Wednesday, June 06, 2007

St. Thomas Aquinas on the Abodes of the Dead

St. Thomas Aquinas distinguishes five abodes of the dead to which souls are conveyed immediately after death,{1} viz. Heaven/Paradise (the just receive final retribution in respect of the good), limbo of the Fathers (the holy Fathers did not initially receive their final reward due to the defect of nature, the guilt of which could not at the time of their death be expiated because Christ's Passion had not occurred), Purgatory (the just who have not attained their final reward due to the defect of their person, i.e. the venial sins they have committed and not been washed of), limbo of the children (final retribution in respect of original sin, i.e. the sin of omission, but without sensible punishment e.g. by fire{2}), and the Hell of the lost (final retribution in respect of actual mortal sin, i.e. sin of commission).

St. Thomas distinguishes the limbo of the patriarchs from the limbo of children. He says that the fathers have faith and grace and go to Heaven but the children have no hope of the blessed life because they lack both, whereas the fathers were expiated of original sin insofar as it affected the person but not yet the nature which entailed their stay in limbo. He identifies limbus patrum with Abraham's bosom.{3}

St. Thomas rejects the idea that "the darksome atmosphere" is one of these abodes because it is not the place where the demons receive retribution for their actions, but the place befitting their office,{4} insofar as they are appointed to try us. He also says that earthly (terrestrial) paradise is not one of these abodes because it belongs to the state of the wayfarer rather than to the state of those who receive for their merits (i.e. the comprehensors, the blessed).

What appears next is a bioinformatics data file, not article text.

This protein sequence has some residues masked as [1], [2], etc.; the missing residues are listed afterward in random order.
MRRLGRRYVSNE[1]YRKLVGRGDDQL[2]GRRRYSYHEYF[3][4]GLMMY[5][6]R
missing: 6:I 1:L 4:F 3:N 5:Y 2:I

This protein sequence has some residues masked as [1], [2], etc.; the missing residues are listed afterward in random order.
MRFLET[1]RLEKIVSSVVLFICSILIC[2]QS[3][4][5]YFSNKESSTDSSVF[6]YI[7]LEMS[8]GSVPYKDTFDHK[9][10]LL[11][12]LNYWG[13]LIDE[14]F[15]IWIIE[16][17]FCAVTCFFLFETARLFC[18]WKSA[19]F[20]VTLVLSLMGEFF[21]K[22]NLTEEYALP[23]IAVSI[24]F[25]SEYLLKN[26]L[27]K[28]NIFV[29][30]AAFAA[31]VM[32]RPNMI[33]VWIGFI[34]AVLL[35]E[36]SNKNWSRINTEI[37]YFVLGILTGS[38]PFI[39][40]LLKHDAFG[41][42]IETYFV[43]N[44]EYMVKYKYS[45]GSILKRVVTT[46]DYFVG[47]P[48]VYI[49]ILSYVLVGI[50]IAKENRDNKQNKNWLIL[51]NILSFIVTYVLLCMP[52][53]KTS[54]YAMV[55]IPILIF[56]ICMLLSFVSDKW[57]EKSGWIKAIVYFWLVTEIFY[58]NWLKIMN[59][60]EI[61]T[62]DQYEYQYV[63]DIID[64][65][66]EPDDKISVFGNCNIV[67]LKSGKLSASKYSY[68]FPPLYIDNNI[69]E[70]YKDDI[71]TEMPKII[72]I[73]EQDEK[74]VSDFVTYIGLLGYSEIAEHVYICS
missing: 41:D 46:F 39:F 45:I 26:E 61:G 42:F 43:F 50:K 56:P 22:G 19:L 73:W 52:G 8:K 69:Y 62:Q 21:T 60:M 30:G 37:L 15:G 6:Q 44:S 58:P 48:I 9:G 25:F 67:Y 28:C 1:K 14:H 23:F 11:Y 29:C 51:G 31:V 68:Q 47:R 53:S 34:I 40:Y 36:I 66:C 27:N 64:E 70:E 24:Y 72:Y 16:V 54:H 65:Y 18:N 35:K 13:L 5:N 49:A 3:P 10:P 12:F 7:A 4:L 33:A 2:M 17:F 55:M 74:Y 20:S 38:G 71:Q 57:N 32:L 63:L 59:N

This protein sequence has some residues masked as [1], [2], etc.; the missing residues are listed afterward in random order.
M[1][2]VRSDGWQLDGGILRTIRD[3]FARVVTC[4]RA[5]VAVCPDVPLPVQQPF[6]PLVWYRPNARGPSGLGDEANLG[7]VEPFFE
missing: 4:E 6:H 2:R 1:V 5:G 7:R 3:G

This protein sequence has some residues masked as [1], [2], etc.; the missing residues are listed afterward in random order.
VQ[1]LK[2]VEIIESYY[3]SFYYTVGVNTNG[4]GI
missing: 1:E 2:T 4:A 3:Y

Persons can leave the abodes of the dead (e.g. Jesus Christ the Lamb is omnipresent, St. Mary appeared visibly to the people of Zeitoun, Egypt, and Beelzebub{5} and his demons roam the earth).

Notes and References
{1} St. Luke says [Lk 16:22], "And the rich man also died, and he was buried in Hell."
{2} St. Thomas wrote that the children in limbo do not suffer from punishment by corporeal pleasure because there is no pleasure in original sin and fiery punishment is due to pleasure in sin, as St. John the Evangelist says [Rev 18:7], "As much as she has glorified herself and lived in delicacies, so much torment and sorrow give Ye to her. Because she says in her heart: I sit a queen and am no widow: and sorrow I shall not see."
{3} St. Luke says [Lk 16:22], "And it came to pass that the beggar died and was carried by the angels into Abraham's bosom." We know that Abraham was taken to the hell of limbo because St. Moses says that St. Jacob told his sons [Gen 42:38], "You will bring down my gray hairs with sorrow to hell" and St. Job says [Job 30:23], "I know that You will deliver me to death, where a house is appointed for everyone that lives," meaning that the limbo of hell housed everyone until Christ's Passion, according to Pope St. Gregory I the Great [Moral. xx].
{4} Pope St. Peter, Prince of the Apostles, says [2 Pt 2:17], "These are fountains without water and clouds tossed with whirlwinds, to whom the mist of darkness is reserved."
{5} Beelzebub is the fallen angel Lucifer (God's highest angel), a.k.a. Satan. Contra John Milton, he is not a lesser demon than Satan. See Huysman, Will R. "Satan's Aliases." The Banana Republican. 1 June 2007. 6 June 2007 <http://thebananarepublican.blogspot.com/2007/06/satans-aliases.html>.

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